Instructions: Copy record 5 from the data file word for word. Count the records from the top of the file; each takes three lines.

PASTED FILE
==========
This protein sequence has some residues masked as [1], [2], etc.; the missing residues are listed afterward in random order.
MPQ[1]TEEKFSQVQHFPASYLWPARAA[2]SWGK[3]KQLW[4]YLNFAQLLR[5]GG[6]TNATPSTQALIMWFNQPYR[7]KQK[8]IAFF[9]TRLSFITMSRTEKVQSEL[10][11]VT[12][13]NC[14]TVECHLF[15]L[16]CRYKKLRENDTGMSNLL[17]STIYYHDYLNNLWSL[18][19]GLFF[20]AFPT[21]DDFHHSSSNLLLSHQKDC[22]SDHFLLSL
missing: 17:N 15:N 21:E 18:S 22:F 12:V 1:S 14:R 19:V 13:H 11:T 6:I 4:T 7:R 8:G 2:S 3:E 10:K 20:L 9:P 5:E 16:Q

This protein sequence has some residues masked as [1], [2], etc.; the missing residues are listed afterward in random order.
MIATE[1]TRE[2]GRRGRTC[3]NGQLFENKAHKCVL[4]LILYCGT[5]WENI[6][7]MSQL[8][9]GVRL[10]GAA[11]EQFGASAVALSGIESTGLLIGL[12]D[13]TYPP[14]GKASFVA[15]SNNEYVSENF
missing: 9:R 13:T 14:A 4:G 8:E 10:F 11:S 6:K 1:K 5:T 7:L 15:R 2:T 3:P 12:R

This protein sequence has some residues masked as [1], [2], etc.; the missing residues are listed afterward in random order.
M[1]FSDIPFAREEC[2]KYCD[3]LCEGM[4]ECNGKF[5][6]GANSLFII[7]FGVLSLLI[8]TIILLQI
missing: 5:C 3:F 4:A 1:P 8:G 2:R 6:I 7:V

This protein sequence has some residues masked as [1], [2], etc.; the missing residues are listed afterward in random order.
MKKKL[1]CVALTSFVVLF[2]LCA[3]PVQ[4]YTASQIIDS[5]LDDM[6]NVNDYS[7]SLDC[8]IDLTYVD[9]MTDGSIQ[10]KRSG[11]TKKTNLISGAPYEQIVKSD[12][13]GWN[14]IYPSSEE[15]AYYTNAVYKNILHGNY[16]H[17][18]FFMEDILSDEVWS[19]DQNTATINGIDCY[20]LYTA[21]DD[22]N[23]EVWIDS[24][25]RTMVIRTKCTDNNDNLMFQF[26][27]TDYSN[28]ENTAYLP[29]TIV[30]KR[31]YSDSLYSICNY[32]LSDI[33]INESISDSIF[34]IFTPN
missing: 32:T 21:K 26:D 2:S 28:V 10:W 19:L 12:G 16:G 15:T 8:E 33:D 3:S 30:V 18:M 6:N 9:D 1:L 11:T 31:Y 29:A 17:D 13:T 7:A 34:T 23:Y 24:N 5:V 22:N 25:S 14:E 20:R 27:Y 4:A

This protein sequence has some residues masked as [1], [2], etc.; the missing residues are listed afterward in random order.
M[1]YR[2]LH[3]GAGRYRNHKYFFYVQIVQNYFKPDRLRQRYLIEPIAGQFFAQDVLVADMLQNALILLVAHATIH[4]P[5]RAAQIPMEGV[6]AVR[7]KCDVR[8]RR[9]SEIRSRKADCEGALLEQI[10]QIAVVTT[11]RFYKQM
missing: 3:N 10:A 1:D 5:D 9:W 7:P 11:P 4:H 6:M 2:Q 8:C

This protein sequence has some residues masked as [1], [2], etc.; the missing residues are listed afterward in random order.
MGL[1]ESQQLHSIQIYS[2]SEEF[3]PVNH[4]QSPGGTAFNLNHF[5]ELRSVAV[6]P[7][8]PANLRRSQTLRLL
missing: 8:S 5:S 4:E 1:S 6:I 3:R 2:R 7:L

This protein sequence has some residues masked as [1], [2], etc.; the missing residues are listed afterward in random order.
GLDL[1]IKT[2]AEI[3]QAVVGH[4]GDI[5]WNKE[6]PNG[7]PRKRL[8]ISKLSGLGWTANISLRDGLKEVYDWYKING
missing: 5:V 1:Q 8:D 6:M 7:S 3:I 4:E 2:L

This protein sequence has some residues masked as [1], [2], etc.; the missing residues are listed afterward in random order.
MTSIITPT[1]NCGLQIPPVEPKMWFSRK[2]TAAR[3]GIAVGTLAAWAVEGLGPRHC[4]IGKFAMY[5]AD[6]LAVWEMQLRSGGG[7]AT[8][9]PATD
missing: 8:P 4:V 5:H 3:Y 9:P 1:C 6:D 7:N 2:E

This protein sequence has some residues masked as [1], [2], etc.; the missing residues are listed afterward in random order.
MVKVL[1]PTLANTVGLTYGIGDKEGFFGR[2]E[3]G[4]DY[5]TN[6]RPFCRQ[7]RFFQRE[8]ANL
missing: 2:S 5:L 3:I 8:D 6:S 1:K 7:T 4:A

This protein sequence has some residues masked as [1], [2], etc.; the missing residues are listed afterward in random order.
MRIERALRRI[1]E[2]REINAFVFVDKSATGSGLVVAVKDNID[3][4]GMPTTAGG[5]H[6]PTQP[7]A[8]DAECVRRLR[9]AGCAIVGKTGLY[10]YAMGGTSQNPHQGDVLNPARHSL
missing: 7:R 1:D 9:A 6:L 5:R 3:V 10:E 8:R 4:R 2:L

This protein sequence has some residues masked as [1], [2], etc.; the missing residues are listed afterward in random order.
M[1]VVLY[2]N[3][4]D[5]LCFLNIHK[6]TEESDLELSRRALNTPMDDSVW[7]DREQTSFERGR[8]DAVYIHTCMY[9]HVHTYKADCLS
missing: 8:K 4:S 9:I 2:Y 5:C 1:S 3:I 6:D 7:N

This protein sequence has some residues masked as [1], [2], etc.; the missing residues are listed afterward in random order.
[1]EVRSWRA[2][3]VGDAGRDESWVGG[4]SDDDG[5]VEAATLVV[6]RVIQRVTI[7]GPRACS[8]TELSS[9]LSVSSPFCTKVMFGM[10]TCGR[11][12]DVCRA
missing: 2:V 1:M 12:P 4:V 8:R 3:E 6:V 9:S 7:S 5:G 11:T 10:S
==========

This protein sequence has some residues masked as [1], [2], etc.; the missing residues are listed afterward in random order.
M[1]YR[2]LH[3]GAGRYRNHKYFFYVQIVQNYFKPDRLRQRYLIEPIAGQFFAQDVLVADMLQNALILLVAHATIH[4]P[5]RAAQIPMEGV[6]AVR[7]KCDVR[8]RR[9]SEIRSRKADCEGALLEQI[10]QIAVVTT[11]RFYKQM
missing: 3:N 10:A 1:D 5:D 9:W 7:P 11:P 4:H 6:M 2:Q 8:C